Back to the theme; being away from my hometown allowed me an opportunity to blur the lines again. I dressed in women’s jeans, and a top that wasn’t outrageously feminine but wasn’t male attire either. I took a man purse (shoulder bag) and wore a pair of shoes with flat square toes and blatantly obvious heels. What were absent were the breast forms, the wig and the make-up.

My first stop was a Winners/HomeSense megastore, where I had to return and replace an item with one of the proper size. It being just before Christmas, the parking lot was full and chaotic. I had to park far further from the store than I would have preferred. Doing so was a double edged event. It meant that I had an opportunity to adjust to the shoes and heels before I entered the store. I have learned not to assume that all heels are the same when walking. On the other hand, it meant I was clearly visible to cars and pedestrians coming and going, which is somewhat intimidating.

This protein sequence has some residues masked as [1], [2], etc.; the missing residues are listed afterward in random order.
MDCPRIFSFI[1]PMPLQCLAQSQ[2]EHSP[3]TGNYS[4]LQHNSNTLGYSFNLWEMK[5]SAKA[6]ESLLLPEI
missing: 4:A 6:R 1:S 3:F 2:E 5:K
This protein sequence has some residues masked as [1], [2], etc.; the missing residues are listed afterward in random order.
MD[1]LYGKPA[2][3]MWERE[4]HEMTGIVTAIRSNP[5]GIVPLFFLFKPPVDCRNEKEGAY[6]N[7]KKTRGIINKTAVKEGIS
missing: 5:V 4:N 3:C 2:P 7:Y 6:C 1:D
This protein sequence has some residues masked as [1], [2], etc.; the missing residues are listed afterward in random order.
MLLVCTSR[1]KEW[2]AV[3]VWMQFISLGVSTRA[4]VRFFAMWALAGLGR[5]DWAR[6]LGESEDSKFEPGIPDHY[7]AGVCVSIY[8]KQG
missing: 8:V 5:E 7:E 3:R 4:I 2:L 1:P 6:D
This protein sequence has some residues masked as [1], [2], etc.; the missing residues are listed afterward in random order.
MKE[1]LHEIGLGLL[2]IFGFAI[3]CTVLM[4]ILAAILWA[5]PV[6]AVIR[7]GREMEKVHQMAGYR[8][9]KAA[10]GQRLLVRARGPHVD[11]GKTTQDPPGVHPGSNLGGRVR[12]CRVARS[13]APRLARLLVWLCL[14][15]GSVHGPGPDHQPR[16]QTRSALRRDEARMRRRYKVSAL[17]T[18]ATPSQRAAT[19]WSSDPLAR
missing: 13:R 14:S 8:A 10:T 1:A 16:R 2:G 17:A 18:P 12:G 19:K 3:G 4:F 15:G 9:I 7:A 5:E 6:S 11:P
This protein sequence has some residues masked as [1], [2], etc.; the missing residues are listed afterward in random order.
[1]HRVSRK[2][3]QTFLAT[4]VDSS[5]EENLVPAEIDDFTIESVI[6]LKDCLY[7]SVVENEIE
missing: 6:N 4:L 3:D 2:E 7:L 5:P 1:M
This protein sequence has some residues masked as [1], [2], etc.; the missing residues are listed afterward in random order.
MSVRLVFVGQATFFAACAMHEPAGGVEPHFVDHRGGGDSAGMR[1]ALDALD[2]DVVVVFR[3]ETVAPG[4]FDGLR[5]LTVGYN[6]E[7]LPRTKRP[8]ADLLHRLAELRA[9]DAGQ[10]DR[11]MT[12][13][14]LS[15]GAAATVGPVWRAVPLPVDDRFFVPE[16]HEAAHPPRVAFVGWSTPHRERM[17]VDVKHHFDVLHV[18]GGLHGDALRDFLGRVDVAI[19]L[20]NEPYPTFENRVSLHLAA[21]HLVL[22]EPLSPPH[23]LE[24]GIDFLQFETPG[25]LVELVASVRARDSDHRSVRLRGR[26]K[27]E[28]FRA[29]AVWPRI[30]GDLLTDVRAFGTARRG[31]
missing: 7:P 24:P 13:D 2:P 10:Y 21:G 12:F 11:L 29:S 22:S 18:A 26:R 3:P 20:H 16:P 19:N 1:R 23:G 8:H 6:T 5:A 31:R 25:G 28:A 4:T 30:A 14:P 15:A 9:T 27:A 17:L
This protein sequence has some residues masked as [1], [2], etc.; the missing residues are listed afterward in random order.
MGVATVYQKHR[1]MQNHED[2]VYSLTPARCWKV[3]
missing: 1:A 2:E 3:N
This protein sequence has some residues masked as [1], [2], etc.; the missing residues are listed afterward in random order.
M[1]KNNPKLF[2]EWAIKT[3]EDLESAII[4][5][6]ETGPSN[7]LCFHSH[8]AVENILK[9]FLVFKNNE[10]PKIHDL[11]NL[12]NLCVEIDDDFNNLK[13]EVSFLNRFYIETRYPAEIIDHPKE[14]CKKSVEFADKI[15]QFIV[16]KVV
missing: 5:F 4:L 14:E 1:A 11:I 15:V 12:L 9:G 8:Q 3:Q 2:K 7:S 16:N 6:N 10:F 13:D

The feeling of being observed turned out to be an irrelevant issue. I’ve written before about the sense of “completeness” that I feel when dressed in a feminine manner. I wrestle with the proper terms to use and I struggle to find a better description than “completeness” so bear with me. I don’t want to say that I feel like a woman when I’m dressed as such because I don’t truly know what a woman feels. But I do feel very different when dressed “en femme” or in clearly female clothing. I feel natural and complete.

Once I was out of the car and had straightened my jeans, shouldered my purse, and taken the first few steps, I was not concerned about the stares of others. I felt “right” and because of that, I was able to disregard the stares. I went into the shop, accomplished my goals, walked the aisles, stood in the impossibly long check-out line and knew that I was the subject of looks and whispered comments. I am so much stronger now, more confident. The looks didn’t make me nervous. I didn’t cringe. I didn’t flush or blush. I simply was and wished that I could continue to be.